June 1, 2005
Every year we hear stories of tragic accidents involving vehicles and pedestrians. Traffic laws, and fault based insurance claims are deterrents, but compensation for accident victims can never replace their losses. Greater caution on the part of drivers could reduce the risk of these accidents, but pedestrians share the responsibility for their own safety. Recognizing that rights come with responsibilities is an important safety reminder as much as it is part of the liability puzzle in the event of a court action.
In Ontario, as in most provinces, the law recognizes that pedestrians are generally entitled to the right of way over motor vehicles. This is sometimes said to be because vehicles can cause great bodily injury to pedestrians.
Ontario’s Highway Traffic Act provides the right of way, at pedestrian crossovers, in section 140. It goes further, however, in section 193, to establish that in a collision between a motor vehicle and a pedestrian, the onus is on the driver to prove that the accident was not the driver’s fault.
This is a very difficult task, and in almost all cases, the driver will be found at fault for the pedestrian’s injuries. Despite this, however, it is important to remember that pedestrians still have an obligation to watch where they are walking. This may lead to two results:
- in a very rare case, known as a ‘darting’ case, the driver is not at fault at all because the pedestrian ran out so close to the vehicle that no one could have stopped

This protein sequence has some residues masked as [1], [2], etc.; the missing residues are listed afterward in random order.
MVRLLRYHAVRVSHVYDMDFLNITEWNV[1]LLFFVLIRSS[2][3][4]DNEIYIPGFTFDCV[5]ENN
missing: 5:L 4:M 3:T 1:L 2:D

- in a less rare situation, the pedestrian may be found to be partially at fault for their own injuries, reducing the amount of compensation recovered.
These points may be forgotten, however, because the general principle of driver fault is so common that cases rarely go to trial, and even more seldom to appeal.
A useful reminder, based on a simple common fact situation is found in a 2004 New Brunswick Court of Appeal judgment, O’Donnell v O’Blenis. (I am indebted to my friends at Stewart McKelvey Stirling Scales in Halifax for drawing the case to my attention). In that case, the driver was stopped at a sidewalk outside a fast food restaurant, looking left for traffic to clear. The pedestrian approached from the driver’s right. She concluded that traffic was too heavy to allow the driver to pull out, so she walked into the path of the vehicle, even though she knew the driver had not seen her. The driver pulled ahead and struck her knee, causing an injury. The pedestrian was found 40% at fault for failing to keep a proper lookout.
The Court of Appeal recognized that in the vast majority of cases, the driver is 100% at fault. However, they cautioned that: “…no right-of-way is absolute. Pedestrians may not use sidewalks without regard to prevailing risk-carrying circumstances.”
In upholding the finding of 40% fault on the pedestrian, they pointed to the facts:
- the pedestrian knew or ought have to known that the driver attempting to enter the flow of traffic
- the driver was looking left as she came from the right
- the driver was apparently unaware of the pedestrian’s presence
- the pedestrian could have walked around the rear of the vehicle safely.
They found that she ought to have taken that step as a reasonable precaution for her own safety. If she had done so, the accident would have been avoided.
This result makes a lot of sense. The driver was clearly at fault for pulling up without looking back to his right, but the pedestrian shared the responsibility. Hopefully, the reminder will caution drivers to watch carefully, and pedestrians to take care for their own safety. A moment of inattention may result in life altering tragedy.